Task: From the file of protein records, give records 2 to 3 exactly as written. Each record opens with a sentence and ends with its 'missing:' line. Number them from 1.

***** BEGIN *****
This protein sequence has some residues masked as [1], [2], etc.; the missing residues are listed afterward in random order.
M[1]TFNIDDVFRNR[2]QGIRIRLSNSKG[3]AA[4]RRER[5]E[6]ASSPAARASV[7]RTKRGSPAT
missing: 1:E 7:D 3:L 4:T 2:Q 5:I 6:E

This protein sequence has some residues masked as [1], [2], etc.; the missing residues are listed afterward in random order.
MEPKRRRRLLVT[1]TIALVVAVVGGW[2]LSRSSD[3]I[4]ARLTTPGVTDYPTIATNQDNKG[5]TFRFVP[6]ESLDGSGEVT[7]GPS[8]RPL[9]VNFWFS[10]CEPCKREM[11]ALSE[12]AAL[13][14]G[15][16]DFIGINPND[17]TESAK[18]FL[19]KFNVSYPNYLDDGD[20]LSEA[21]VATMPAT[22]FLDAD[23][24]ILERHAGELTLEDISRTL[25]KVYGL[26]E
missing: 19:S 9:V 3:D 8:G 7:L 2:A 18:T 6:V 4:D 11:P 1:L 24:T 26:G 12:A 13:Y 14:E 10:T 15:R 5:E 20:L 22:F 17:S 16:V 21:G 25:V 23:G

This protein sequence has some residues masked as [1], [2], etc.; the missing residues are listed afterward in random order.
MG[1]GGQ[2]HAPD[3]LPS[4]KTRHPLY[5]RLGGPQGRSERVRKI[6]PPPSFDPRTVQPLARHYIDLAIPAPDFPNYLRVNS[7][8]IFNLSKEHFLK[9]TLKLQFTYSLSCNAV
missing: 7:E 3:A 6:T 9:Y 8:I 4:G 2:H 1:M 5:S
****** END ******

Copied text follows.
This protein sequence has some residues masked as [1], [2], etc.; the missing residues are listed afterward in random order.
MEPKRRRRLLVT[1]TIALVVAVVGGW[2]LSRSSD[3]I[4]ARLTTPGVTDYPTIATNQDNKG[5]TFRFVP[6]ESLDGSGEVT[7]GPS[8]RPL[9]VNFWFS[10]CEPCKREM[11]ALSE[12]AAL[13][14]G[15][16]DFIGINPND[17]TESAK[18]FL[19]KFNVSYPNYLDDGD[20]LSEA[21]VATMPAT[22]FLDAD[23][24]ILERHAGELTLEDISRTL[25]KVYGL[26]E
missing: 19:S 9:V 3:D 8:G 7:L 2:A 18:T 6:V 4:D 11:P 1:L 24:T 26:G 12:A 13:Y 14:E 10:T 15:R 5:E 20:L 22:F 17:S 16:V 21:G 25:V 23:G

This protein sequence has some residues masked as [1], [2], etc.; the missing residues are listed afterward in random order.
MG[1]GGQ[2]HAPD[3]LPS[4]KTRHPLY[5]RLGGPQGRSERVRKI[6]PPPSFDPRTVQPLARHYIDLAIPAPDFPNYLRVNS[7][8]IFNLSKEHFLK[9]TLKLQFTYSLSCNAV
missing: 7:E 3:A 6:T 9:Y 8:I 4:G 2:H 1:M 5:S